Feeling the Atmosphere in Reading

I love reading books that pull me into the scene.  The action and dialogue is very important, but I get a lot of the feeling from the setting.  I love beautifully described scenery in books.

For example, Dan Simmons does a wonderful job in his Hyperion Cantos series in describing the different worlds.  I feel like I’m there.  There are so many wondrous and spectacular worlds to explore.  George R. R. Martin does a great job with A Song of Ice and Fire (aka Game of Thrones for those of you who only watch the TV series).  I feel the realism and grittiness of the atmosphere.

In the real world, I enjoy exploring new places, not only to see interesting things, but also to discover new atmospheres.  I like to experience how a place feels, and how it makes me feel.  Every place is unique, even though the urban landscape doesn’t change very much here in Japan.  Every neighbourhood has its own character and atmosphere.  I love that.

Weather also affects atmosphere.  Weather is, by definition, caused by the atmosphere, and it also creates atmosphere.  Later this week, a typhoon will hit my area.  During a typhoon, everything seems to change.  It’s like I’m in another place.  In fact, I love typhoons.  I find them fascinating.  I’m looking forward to the weather this week.

The sun can also create atmosphere.  Nighttime feels totally different than daytime.  The shadows are different.  The air is different.  Areas that are vibrant and busy during the day may be dark and mysterious at night.  This is shown quite a bit in Terry Brooks’ The Word and the Void series.  A lot of the story takes place in a park, yet the feeling is totally different between day and night.

Seasons bring different atmospheres, as well.  I love the feeling of spring and summer.  While the weather is wonderful here in fall, it also gives me a feeling of sadness, as it’s getting cooler and moving toward winter.  Winter is my least favourite season, so I’m thankful it’s quite short in the Tokyo area.  But snow can sure change the atmosphere.  It rarely snows here, but when it does, it seems strangely peaceful, yet chaotic.  The white coating over everything looks and feels peaceful, but human behaviour is completely changed.  And lots of people are out when it snows, especially those trying to figure out how to drive and walk.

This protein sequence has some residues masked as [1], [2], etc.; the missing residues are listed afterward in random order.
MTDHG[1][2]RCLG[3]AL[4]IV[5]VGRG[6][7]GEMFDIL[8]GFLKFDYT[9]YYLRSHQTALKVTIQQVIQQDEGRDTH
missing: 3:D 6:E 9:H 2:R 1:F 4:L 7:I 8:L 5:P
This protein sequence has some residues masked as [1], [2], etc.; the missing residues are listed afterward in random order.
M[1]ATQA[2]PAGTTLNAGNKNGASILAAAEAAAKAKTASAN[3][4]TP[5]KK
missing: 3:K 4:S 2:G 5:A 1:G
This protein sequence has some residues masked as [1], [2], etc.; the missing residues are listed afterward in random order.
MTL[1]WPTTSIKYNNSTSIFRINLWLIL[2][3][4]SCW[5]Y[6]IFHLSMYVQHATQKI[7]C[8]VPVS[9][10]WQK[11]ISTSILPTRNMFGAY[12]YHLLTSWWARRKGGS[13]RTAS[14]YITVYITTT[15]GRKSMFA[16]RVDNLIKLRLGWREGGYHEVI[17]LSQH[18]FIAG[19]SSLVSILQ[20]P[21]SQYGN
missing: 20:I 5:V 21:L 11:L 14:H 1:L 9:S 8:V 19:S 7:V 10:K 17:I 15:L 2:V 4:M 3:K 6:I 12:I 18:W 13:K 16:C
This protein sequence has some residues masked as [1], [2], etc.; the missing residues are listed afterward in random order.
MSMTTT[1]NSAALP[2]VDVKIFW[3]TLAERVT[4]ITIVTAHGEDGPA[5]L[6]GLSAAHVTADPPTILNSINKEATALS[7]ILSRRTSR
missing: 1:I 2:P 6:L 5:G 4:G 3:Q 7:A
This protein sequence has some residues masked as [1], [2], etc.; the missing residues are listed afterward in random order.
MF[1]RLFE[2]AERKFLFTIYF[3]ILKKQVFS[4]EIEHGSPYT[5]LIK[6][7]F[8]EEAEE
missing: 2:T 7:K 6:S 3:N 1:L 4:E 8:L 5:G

Whether in a book or real life, I really enjoy feeling the atmosphere.  It can affect my mood and outlook on the day or scene.

How’s the atmosphere where you are now?

11 thoughts on “Feeling the Atmosphere in Reading”

    1. It’s raining here now. Not so hot, but this is still rainy season. This week is seeing tropical air coming up from the south along with a typhoon, so it’ll be hot and humid, not just daytime, but also at night. It’s truly summer, and nighttime is no escape from the heat and humidity.

  1. It’s normally hot and dry here (around 110F/43C, American desert southwest), but right now we’re on the cusp of the monsoon season so it’s hot and muggy and cloudy. Smells like dust and impending rain. Quality of light is so different because we normally have a completely clear sky.

    1. Ah, the same kind of thing happens here at this time of year. It’s monsoon season, and with the air thick and humid, the sunsets can be spectacular. It remains very humid through the entire summer, too. August should be around 32-35C and humid.

  2. I miss typhoon weather in Japan! There’s something mysterious about it. Everyone is nicer to each other (maybe because sometimes they get a break from work).

    1. People are sharing an experience. Same happened with the big earthquake 3 years ago. Thankfully, it’s my day off this Friday, which is when the typhoon is expected to hit here.

  3. Personally I love really hot weather. It’s over 100 degrees where I live daily 😀 I love landscape and weather descriptions, so I use lots of different weathers and landscapes. Although I rarely associate weather with a mood in my long chaptered fantasy story because it would get too campy because I describe weather so much. If one seldom does a landscape or weather description, I think connecting it to the mood of the story is adding an additional layer. I do that in short stories as well. I am going to sound like a broken record, but Cormac McCarthy excels at landscape descriptions. With people and dialogue his prose is very plain, but he goes all out on those landscapes XD Thomas Hardy, an English writer in the late 1800s/early 1900s, also did lovely landscape descriptions. His prose is definitely old-timey, so I can’t say that I recommend it. But his stories are really amazing. They made his story Tess of the D’urbervilles into a movie. It’s really sad 😦 Faulkner explores both people and setting equally I think. I might have to check out Dan Simmons. I’m always looking for new books to read 🙂

    1. You can check out my reviews of Dan Simmons’ books. He not only describes scenery well, but he does well with action. One warning, though, the violence is rather gory and the sex is explicit.

      My interest in McCarthy is going up. I think I need to check him out. I love good setting descriptions. I love scenery in real life, too. I enjoy landscape photography a lot.

      Pretty hot where you are. It was only 90F/32C here today, but very humid. Typhoon is coming this Friday.

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